Wednesday, June 19, 2024
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Vespera Smart Telescope review: specs, performance, cost






The Vaonis Vespera smart telescope makes it easier than ever to observe the night sky with your iPhone, but at a steep cost.

The Vaonis Vespera telescope brings a sense of automation to astrophotography as an app-controlled and easy-to-carry telescope that people can use without prior telescope experience. With sign-offs from Terry Virts and Scott Kelly, we can see that even astronauts are seeing how the future of astrophotography is being shaped by software and robotics.

Out of the box, the telescope comes with a short adjustable tripod, a USB-C cable, and an adapter. The tripod legs can be screwed on, and the magnetic charger makes it easy to power the Vespera on the go with a power bank.

The Vespera weighs around 11 pounds and is small enough to fit in most backpacks and even a smaller crossbody bag. This makes carrying it out to a park or on a hike to observe the night sky easier than most other telescopes.

The Vespera is a snug fit in a medium-sized Jansport crossbody.

The Stellaris app uses GPS to set where you’re observing, taking into account the Earth’s rotation and adjusting its autofocusing features to eliminate manual adjustments for the user. All you have to do is set up the Vespera with its tripod legs, open the app, and select what you want to observe.

The Vespera will open its telescope arm, swiveling and adjusting its angle for where to look in the sky.

Vaonis Vespera Smart Telescope – App and Use

Starting up the Vespera involves connecting to it via WiFi, and the initialization process can take around five to ten minutes to scan the sky for viable objects to observe.

With that said, we recommend you set up the Vespera in a large, open environment. A small yard with many trees is not ideal, while an open field can maximize the range of motion the telescope provides.

The Singularity app will tell you how long it’ll take to observe a certain object, and the estimate holds up well within five to ten minutes.

Depending on your surroundings, the initialization or observation can fail if there’s something blocking the telescope’s view, so some trial and error is needed to get a successful picture. Patience is required when using the Vespera since it can take a while to re-initialize and set up an observation again.

The battery is powerful enough to take on a long night of star-watching with a claimed eight hours of automation. On average, a thirty-minute observation consumed 5% of the battery, making the eight to ten-hour range plausible.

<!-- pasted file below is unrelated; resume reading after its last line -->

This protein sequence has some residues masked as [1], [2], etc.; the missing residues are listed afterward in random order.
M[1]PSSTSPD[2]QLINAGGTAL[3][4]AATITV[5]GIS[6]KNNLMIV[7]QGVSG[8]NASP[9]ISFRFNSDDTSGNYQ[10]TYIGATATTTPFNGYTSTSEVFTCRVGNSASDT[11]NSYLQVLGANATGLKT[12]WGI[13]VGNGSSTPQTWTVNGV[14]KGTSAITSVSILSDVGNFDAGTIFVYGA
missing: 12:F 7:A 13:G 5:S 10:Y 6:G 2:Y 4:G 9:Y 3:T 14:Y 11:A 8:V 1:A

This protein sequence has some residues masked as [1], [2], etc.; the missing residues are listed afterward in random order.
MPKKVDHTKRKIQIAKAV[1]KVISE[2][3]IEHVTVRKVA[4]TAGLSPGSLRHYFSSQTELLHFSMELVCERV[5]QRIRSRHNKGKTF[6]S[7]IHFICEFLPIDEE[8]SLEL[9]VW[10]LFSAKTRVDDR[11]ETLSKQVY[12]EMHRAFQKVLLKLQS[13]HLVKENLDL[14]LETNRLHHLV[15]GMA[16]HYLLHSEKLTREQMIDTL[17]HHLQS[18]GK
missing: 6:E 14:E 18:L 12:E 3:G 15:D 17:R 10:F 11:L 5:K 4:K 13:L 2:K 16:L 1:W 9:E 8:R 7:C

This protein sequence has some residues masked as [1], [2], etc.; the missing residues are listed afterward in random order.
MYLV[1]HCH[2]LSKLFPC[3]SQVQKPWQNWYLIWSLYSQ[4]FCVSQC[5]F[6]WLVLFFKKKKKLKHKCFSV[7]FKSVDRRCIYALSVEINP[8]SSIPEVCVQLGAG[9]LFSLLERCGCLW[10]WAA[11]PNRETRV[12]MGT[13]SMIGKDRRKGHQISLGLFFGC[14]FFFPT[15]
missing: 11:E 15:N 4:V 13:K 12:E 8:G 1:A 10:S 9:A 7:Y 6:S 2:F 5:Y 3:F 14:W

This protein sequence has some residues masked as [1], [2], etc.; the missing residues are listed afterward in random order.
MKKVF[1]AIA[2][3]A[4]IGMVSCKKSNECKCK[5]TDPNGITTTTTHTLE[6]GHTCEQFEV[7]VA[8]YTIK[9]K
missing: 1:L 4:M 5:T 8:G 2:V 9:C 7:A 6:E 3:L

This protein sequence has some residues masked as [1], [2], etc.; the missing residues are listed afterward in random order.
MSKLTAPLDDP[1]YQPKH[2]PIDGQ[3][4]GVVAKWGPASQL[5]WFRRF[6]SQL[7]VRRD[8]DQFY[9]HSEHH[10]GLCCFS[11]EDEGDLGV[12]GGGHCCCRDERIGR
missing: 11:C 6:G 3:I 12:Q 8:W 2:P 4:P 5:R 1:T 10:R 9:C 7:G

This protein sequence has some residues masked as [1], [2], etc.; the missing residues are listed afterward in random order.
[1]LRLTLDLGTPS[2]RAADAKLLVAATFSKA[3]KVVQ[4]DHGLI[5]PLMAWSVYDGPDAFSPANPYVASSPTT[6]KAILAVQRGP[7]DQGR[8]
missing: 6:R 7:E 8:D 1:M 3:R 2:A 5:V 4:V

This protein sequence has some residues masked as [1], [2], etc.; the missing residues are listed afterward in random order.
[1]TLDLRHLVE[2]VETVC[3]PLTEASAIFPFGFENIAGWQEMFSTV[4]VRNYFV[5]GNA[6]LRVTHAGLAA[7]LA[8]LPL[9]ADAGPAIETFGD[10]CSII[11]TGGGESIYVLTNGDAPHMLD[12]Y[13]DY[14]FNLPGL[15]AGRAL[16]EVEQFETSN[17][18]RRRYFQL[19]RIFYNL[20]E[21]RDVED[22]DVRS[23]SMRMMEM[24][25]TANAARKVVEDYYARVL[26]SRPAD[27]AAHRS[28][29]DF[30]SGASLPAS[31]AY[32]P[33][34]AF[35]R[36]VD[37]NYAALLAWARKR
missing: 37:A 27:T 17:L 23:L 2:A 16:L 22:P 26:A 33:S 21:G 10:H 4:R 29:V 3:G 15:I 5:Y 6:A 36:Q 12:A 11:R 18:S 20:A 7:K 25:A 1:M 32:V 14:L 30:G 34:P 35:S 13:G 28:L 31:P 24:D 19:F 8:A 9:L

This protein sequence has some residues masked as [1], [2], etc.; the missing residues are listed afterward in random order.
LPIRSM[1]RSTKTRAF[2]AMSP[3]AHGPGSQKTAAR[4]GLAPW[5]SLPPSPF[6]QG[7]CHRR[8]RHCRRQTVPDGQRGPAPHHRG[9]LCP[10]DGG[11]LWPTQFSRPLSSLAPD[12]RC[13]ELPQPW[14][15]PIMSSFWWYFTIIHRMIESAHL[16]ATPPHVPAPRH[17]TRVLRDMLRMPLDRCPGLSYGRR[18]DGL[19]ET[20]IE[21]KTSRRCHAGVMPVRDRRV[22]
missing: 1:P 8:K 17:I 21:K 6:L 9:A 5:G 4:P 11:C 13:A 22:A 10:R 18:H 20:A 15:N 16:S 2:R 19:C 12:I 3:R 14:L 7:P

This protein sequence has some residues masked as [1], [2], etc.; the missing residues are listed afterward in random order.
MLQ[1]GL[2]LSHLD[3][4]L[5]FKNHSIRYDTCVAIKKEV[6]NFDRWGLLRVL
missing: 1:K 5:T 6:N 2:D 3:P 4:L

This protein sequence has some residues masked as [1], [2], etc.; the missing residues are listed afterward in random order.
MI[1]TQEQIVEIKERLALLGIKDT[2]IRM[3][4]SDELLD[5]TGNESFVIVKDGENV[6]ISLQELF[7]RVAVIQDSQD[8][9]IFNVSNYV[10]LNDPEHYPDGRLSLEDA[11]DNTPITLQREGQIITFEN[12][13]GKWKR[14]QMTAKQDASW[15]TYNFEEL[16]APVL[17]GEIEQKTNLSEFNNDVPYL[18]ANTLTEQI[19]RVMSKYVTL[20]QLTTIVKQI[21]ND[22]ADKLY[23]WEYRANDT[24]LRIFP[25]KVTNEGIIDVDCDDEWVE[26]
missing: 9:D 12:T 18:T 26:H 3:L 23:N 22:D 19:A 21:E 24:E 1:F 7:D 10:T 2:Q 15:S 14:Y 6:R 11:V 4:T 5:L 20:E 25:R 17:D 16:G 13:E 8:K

In our limited astrophotography experience, the Vespera captured crisp and satisfying images. Depending on the closeness of the celestial object, the brightness and clarity can vary.

For example, we found that the Ring Nebula was much clearer to capture than the Whirlpool Galaxy. Of course, quality may depend on the user’s environment as well.

The Ring Nebula captured on Vespera

The Ring Nebula captured on Vespera

Images can be exported in a variety of formats in a 1920×1080 resolution, including JPG, TIFF, and FITS. Being able to easily save your results to your phone is appealing if you want to share them with others.

Two modes on the Vespera especially take advantage of its ability to tirelessly take photos: mosaic mode and “Plan my Night.” Mosaic mode captures multiple snapshots of the sky and assembles them, which can take longer than a usual observation.

“Plan my Night”, however, allows the user to use Vespera to observe different objects throughout the night ahead of time. This makes it possible to study the stars in your sleep if you leave the telescope on your lawn or during a camping trip.

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The “Plan my Night” feature shown on iPad.

Since it has features for automation and to be outdoors for long periods of time, the Vespera has an IP43 water resistance rating, so light splashes and rain are permissible.

We’d avoid too much exposure though, and keep watch of the weather in case you leave it outside overnight.

A step in the right direction for accessibility

The Vespera telescope has a lot of potential as a tool to make astrophotography more accessible. With applications in education and with space enthusiasts, the Vespera introduces the complexities of capturing celestial objects in an easy-to-digest way.

Following along using the Singularity app, users can learn and engage with the night sky to their heart’s content. The Vespera offers a wonderful way to embark on a personal hobby or share the experience with others.

Comparatively, a beginner telescope can start range from $100 to $500, which is a fraction of the $1,499 cost of the Vespera. The main features to pay for are the automation and ease of use, as well as the small size and portability.

Still, it’s a worthwhile investment if you want to take the leap and lack experience in handling telescopes.

Vaonis Vespera Smart Telescope Pros

  • Highly portable
  • Stellaris app simplifies setup and observation
  • Good battery life and water resistant
  • Different features to take advantage of automation

Vaonis Vespera Smart Telescope Cons

  • High cost may be a deterrent
  • Brightness and clarity of captured images can vary
  • Initialization and observation can fail suddenly depending on surroundings

Rating: 3.5 out of 5

Where to buy the Vaonis Vespera Smart Telescope

The Vaonis Vespera Smart Telescope is available on the Vaonis store for $1,499 (plus $90 US shipping).



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